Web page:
Hydrogen bonds have been characterized according to their residence times during the MD trajectory using the distance and angle criteria defined in the Computational methods section. Firstly, we study the described interactions between domain IV and trastuzumab and compare them with the experimentally available data. Figure 5a shows the time evolution of the hydrogen bonds which describes the interaction of the domain IV of the ErbB2-ECD protein and the domain VH of the trastuzumab-fab antibody. According to the calculations, three pairs are maintained from the starting structure during the whole simulation, Arg577(IV)-Asp102(VH), Arg50(VH)-Glu558(IV) and Arg59(VH)-Asp560(IV) with occupancies close to 100 %. These interaction pairs can be better considered as salt bridges between charged acidic and basic residues. Similarly, the hydrogen bonds between the domain IV of the ErbB2-ECD protein and the domain VL of the trastuzumab-fab antibody are shown in Fig. 5b. As can be seen, hydrogen bonds are more labile (small residence time) and they are mainly formed by two pairs, Asn30(VL)-Gln602(IV), and Thr94(VL)-Asp560(IV). Furthermore two new H-bonds are alternatively formed by the pair Tyr49(VL)-Leu586(IV) and Met589(IV)-Tyr49(IV) after 80 ns. All these interactions (Fig. 5c) are in close agreement with the experimental data reported by Cho et al. [8], who showed electrostatic interactions between the 557–560 and 593–603 loops of the ErbB2 ectodomain and the trastuzumab antibody. Hydrophobic interactions have also been described between the loop 570–573 located in the domain IV of the ErbB2 receptor and the trastuzumab-fab antibody in the same experimental work [8]. The hydrophobic interactions were analyzed with the help of the contact map analysis utility which is available at the SPACE server for protein structure analysis (http://ligin.weizmann.ac.il/cma/) [49]. The hydrophobic contacts were selected from the list provided by CMA with two conditions, namely, the contact surface should be above 0.4 nm2 and the two involved residues should be hydrophobic. Along the MD simulation, the main hydrophobic interactions between these domains are effectively located between the loop 570–573 of the ErbB2 receptor and the hydrophobic CDR3 loop of the VH subdomain (loop 101–110) in the trastuzumab-fab. In addition, hydrophobic interactions between the 570–573 loop and the CDR3 loop of the VL domain (loop 93–99) are also observed. Thus, it can be concluded that these hydrogen bond interactions and hydrophobic contacts are very stable, maintaining their distances along the full simulated trajectory.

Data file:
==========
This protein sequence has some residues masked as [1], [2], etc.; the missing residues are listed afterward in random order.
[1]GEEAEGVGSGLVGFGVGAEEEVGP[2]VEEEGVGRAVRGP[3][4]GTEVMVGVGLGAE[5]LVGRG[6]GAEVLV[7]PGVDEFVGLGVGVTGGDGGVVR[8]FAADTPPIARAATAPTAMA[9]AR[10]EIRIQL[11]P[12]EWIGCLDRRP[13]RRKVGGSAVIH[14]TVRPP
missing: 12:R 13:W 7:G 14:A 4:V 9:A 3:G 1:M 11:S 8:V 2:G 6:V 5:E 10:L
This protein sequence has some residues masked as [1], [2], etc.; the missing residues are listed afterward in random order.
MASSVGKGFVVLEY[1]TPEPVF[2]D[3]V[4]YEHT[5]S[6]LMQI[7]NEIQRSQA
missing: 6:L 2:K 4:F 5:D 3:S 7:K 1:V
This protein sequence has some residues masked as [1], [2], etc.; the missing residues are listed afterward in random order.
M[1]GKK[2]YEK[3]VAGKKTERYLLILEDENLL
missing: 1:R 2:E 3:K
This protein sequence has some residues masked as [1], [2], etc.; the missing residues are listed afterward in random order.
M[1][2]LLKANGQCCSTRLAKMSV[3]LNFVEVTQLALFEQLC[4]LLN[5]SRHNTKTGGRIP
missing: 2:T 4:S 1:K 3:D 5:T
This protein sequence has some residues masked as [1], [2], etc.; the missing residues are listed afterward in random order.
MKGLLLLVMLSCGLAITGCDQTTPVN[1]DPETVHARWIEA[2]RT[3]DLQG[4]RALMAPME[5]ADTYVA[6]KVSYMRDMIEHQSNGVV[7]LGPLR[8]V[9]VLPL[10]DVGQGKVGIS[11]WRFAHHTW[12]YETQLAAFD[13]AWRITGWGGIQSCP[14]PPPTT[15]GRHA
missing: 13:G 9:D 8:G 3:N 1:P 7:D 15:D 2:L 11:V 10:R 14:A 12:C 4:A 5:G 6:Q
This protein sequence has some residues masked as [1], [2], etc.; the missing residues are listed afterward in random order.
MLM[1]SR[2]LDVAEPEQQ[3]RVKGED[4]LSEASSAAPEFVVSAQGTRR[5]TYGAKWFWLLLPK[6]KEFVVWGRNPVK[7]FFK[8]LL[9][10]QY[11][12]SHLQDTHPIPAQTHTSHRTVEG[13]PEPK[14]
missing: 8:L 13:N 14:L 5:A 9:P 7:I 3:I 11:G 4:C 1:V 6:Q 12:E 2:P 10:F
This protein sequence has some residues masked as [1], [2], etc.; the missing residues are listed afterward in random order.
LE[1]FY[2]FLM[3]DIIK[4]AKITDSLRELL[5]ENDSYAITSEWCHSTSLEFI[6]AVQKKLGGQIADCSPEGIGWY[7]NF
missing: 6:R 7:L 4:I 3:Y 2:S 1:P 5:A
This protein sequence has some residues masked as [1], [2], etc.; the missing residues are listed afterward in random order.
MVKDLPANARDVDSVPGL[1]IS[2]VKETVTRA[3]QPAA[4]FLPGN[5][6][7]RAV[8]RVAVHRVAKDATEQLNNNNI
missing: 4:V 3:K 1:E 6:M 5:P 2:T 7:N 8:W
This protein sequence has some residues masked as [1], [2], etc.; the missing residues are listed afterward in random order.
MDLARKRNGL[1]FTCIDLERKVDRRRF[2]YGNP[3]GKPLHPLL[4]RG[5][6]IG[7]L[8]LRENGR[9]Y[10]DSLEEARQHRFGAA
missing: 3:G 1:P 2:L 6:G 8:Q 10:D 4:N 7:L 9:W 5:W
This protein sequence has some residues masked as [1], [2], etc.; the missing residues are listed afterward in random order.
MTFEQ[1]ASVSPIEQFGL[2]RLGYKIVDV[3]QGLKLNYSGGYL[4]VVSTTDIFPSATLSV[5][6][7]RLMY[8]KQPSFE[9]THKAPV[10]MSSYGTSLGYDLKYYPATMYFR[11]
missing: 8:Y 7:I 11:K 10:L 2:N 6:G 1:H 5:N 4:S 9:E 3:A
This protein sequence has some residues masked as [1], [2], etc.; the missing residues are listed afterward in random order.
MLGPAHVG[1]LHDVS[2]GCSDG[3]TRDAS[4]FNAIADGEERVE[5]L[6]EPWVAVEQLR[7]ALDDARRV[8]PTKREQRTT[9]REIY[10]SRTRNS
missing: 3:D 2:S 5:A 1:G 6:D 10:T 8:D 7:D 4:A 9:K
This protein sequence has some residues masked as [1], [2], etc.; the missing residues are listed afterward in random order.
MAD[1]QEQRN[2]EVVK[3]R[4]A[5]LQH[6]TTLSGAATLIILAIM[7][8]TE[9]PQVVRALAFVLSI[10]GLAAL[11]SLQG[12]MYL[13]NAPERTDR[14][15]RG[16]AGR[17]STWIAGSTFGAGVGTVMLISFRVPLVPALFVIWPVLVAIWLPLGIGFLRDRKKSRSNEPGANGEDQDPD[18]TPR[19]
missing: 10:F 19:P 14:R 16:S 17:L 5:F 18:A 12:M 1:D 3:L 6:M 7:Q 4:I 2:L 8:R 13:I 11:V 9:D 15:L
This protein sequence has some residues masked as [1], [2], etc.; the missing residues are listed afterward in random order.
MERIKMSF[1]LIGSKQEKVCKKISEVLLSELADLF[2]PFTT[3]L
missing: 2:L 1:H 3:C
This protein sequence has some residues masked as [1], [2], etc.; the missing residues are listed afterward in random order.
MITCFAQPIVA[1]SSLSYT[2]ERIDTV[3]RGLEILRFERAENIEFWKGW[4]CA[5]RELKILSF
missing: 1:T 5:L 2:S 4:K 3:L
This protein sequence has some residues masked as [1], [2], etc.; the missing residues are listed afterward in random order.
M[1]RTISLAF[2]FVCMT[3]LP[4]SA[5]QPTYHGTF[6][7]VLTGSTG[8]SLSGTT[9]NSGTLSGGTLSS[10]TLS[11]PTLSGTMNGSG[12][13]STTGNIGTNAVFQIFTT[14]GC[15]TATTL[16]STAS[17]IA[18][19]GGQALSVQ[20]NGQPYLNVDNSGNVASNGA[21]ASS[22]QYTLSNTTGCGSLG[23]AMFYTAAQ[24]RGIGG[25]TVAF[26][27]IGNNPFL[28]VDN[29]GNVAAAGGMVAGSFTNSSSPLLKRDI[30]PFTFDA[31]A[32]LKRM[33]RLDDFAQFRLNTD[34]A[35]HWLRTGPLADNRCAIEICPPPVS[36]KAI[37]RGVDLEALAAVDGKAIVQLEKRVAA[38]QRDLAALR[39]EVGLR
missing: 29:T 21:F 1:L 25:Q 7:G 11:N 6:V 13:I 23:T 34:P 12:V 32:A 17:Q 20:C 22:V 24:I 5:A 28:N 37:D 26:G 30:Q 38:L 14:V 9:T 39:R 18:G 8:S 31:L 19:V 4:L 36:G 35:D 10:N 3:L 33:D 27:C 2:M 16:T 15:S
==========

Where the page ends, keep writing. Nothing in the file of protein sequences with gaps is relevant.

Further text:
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Fig. 5